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The Telemachus Complex: Parents and Children after the Decline of the Father

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The Telemachus Complex: Parents and Children after the Decline of the Father

Massimo Recalcati

ISBN: 978-1-509-53172-1 September 2019 Polity 160 Pages

Description

Fatherhood today is in crisis. Fathers have gone missing, or have become their children’s playmates, and the symbolic authority of the father has lost its power.  For many, the decline of the traditional pater familias is no bad thing – his time has passed.  But what remains of the father today in the wake of this decline, and what should the relation between children and parents now be? 
In addressing these questions, psychoanalyst and bestselling author Massimo Recalcati draws inspiration from the story of Telemachus in Homer’s Odyssey.  The Telemachus complex is the reverse of the Oedipus complex.  Recalcati argues that children are possessed not just with a desire to annihilate their father, as their key rival in the contest to win the mother’s love, but also with a longing for a father-figure, as someone who brings meaning, structure and order to their lives and who imbues them with a sense of the future.  But this desire on the part of children needs to be reconfigured so that it can find solace in the longing, hope in the anticipation, and relief in the expectation. Whether the father arrives is less important than the children’s own journey of belief in a stable future.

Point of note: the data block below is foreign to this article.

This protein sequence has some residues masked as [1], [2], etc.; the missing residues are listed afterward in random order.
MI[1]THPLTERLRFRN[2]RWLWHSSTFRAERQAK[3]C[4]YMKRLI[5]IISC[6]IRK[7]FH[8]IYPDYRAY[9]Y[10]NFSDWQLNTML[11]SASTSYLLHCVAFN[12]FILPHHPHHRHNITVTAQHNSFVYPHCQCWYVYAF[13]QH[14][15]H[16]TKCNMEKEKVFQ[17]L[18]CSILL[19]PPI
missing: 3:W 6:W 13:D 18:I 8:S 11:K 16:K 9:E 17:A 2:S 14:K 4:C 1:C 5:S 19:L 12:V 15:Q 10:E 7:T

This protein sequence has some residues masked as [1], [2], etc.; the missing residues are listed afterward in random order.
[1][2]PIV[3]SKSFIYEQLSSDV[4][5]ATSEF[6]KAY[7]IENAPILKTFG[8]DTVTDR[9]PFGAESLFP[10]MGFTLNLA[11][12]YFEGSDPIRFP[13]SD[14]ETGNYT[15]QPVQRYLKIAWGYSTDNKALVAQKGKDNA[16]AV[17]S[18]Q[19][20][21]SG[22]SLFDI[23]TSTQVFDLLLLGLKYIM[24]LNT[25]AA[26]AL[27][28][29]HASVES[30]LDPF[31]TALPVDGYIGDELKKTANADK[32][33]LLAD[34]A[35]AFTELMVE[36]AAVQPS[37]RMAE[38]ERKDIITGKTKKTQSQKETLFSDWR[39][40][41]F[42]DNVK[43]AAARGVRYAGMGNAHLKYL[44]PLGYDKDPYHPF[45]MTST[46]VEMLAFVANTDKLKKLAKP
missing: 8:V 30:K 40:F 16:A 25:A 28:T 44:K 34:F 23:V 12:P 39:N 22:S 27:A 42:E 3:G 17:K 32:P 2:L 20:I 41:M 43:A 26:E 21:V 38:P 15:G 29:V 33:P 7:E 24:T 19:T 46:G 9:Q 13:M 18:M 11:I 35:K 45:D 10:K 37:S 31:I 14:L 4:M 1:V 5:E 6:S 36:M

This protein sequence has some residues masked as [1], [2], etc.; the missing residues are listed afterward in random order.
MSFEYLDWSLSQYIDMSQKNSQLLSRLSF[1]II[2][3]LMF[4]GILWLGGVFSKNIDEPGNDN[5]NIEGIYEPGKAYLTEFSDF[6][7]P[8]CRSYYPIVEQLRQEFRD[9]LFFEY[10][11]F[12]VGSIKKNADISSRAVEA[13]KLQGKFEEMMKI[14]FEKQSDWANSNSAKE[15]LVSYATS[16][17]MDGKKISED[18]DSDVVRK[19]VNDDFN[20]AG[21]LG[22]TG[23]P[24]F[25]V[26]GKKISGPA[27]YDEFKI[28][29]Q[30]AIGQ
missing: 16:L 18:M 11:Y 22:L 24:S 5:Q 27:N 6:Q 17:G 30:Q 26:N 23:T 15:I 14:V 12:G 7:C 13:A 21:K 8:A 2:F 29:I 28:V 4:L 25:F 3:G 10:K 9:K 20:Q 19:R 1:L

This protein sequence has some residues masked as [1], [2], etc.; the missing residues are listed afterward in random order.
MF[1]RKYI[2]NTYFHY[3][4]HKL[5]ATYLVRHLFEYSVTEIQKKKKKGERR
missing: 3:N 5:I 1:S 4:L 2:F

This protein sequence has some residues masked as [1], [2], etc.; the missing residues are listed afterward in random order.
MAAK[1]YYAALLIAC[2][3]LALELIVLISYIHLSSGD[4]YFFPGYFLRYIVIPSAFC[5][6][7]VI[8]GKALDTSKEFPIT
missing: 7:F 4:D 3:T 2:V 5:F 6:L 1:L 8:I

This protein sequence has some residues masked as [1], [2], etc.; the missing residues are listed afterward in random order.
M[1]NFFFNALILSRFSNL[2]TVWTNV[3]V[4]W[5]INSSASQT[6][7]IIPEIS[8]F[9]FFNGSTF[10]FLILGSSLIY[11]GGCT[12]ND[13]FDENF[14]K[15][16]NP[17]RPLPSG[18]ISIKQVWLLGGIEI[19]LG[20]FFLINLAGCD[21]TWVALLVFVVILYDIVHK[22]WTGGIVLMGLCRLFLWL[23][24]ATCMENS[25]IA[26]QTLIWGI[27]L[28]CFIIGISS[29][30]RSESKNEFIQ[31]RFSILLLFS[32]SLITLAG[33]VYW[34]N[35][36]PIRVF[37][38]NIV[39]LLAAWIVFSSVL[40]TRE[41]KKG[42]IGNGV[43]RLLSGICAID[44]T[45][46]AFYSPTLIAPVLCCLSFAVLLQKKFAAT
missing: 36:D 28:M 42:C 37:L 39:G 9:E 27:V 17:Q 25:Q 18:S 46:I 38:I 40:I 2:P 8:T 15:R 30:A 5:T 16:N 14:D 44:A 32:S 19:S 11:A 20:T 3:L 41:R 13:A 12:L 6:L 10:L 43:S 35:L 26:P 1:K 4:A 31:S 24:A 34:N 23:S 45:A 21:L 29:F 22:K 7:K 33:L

This fresh and insightful account of the changing relations between parents and children in the era of the decline of the father will be of great interest to a wide general readership, as well as to students and scholars of gender studies, psychoanalysis, psychology and sociology.

Introduction
1. The Law of the Word and the New Hell
Praying Is No Longer Like Breathing; Aphonia and the Father’s Amnesia; The Hell of Salò; The Law of the Word; How Do We Transmit the Word of the Law?; We are A Scream in the Night; Escape From Freedom; The Fantasy of Freedom As a Hypermodern Fantasy; Mass Freedom; Dying to Work
2. The Confusion Between Generations
The Parents’ Task; The Law and the laws; Adulterations; Transgression, or an Appeal to the Law?; A New Discontent of Youth; The Trauma of the Non-Existence of the Sexual Relationship; Femicidal Violence; The Technological Object and Depression in Youth; Evaporation and Invention
3. From Oedipus to Telemachus
Four Types of Child; The Child-as-Oedipus; The Anti-Oedipal Child; The Child-as-Narcissus; The Child-as-Telemachus
4. What Does It Mean To Be A Rightful Heir?
Inheritance as Reclamation; An Excess of Memory; The Anti-Melancholy of Jesus and Nietzsche; The Negation of Symbolic Debt; Telemachus Is The Rightful Heir; What Does Inheritance Mean?; The Recognition of the Symbolic Debt; The Symbolic Difference Between Generations; Act, Faith and Promise
Epilogue: Reading Pain on the Leaves
Index of Names